Anyone watching a diet soda commercial or seeing ad campaign on a billboard will show young, vibrant, sexy men and women with perfect bodies consuming a diet soda. The marketers deceptively lead us to believe that we can become just like them if we consume their product. This is a lie. In reality, drinking diet sodas will cause severe health problems for the five reasons mentioned earlier. But it does something else: it traps the consumer into coming back for more and more in the belief that they have to keep consuming the product in order to achieve the physical results of sex appeal and attractiveness the marketers promise. Don’t be deceived by their enticements. The markers will never deliver what they promise and can only guarantee health problems, many being irreversible.


Diet sodas are very addictive and many find it difficult to find a safe alternative beverage if the alternative does not offer the “fizz” and “lift” a diet soda will give. The good news is that there are many healthy substitutes that can help break a diet soda addict away from these dangerous beverages.

  • Plain soda water has the same fizz a diet soda has but without the aspartame, phosphoric acid and other toxic chemicals found in diet colas. Try plain soda water with slices of lemon to give you that same fizz and lift in replacement of a diet cola.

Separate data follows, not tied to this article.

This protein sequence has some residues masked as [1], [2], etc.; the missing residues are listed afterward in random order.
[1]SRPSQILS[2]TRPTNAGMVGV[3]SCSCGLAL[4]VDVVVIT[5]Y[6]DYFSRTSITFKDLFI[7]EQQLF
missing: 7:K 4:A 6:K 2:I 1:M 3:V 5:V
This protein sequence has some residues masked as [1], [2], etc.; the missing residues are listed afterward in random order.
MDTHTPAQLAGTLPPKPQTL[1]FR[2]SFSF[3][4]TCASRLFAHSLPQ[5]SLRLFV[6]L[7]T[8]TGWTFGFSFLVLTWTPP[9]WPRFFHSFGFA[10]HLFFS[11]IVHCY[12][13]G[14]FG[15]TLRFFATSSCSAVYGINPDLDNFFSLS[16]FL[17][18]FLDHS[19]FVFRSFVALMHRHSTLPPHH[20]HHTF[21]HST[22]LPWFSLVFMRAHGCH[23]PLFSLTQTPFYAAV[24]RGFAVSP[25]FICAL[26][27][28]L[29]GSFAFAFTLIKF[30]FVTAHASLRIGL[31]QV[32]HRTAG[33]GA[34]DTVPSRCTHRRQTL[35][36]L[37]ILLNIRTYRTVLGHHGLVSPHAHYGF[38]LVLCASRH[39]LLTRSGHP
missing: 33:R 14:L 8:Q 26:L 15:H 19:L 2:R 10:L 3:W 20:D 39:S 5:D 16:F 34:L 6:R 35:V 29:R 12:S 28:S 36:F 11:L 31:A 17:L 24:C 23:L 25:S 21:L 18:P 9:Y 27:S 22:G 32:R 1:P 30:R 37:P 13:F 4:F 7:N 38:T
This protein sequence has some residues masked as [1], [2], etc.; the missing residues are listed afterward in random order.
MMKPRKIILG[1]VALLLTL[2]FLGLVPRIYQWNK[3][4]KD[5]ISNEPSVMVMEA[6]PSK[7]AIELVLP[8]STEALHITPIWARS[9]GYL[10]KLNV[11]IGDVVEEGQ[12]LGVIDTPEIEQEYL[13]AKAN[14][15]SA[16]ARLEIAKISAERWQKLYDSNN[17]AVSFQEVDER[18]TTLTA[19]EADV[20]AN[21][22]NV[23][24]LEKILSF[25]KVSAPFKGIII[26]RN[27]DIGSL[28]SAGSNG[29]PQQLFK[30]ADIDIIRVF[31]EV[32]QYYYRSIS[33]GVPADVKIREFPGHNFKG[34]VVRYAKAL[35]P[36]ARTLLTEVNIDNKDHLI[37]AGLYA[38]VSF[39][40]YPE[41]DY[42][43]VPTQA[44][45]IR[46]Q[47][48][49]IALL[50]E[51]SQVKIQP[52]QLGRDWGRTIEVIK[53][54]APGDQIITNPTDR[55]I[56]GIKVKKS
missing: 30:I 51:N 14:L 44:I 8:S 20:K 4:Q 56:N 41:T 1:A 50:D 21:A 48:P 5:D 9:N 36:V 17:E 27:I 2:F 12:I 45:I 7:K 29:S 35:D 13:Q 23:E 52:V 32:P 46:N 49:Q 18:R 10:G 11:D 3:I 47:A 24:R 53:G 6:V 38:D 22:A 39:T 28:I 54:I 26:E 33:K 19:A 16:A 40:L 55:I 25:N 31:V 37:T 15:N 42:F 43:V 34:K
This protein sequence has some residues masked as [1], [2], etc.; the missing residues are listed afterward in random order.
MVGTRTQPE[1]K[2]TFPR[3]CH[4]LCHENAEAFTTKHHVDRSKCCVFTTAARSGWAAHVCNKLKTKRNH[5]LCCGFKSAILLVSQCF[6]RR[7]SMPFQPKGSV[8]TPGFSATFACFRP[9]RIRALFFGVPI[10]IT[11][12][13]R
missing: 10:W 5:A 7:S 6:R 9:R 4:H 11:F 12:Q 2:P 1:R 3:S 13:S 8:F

• A second alternative is sparkling water. This is just plain carbonated water that you can add lime or slices of strawberries for taste. The label should read just carbonated water and nothing else.



A final word: stay away from diet alternatives such as sodas made with “real” sugar as the Coke advertising campaigns have been trying to promote. Whether made with real sugar or high fructose corn syrup, these carbonated beverages are just as bad as diet sodas and can eventually lead to obesity and diseases such as type II diabetes.

Keep these five reasons in mind when attempting to reach for that next diet soda. Try the healthy alternatives listed and watch your health increase and your weight loss efforts become a reality.




Fisher, Kristen. Diet Soda Connection to Bone Density Loss. 14 February 2014. http://www.livestrong.com/article/474948-diet-soda-connection-to-bone-density-loss/. 21 January 2015.

Oaklander, Mandy. 7 Side Eeffects of Drinking Diet Soda. n.d. August 2012. http://www.prevention.com/food/healthy-eating-tips/diet-soda-bad-you/messed-up-metabolism. 31 January 2015.

Smith, Roger. Flatulance Cures. n.d. n.d n.d. http://flatulencecures.com/soda-alternatives. 31 January 2015.



James Torro
James A. Torro is a former certified fitness instructor and is currently a nutrition major. He earned his MBA from the University of Scranton and lives in Tampa, Florida with his wife and two children.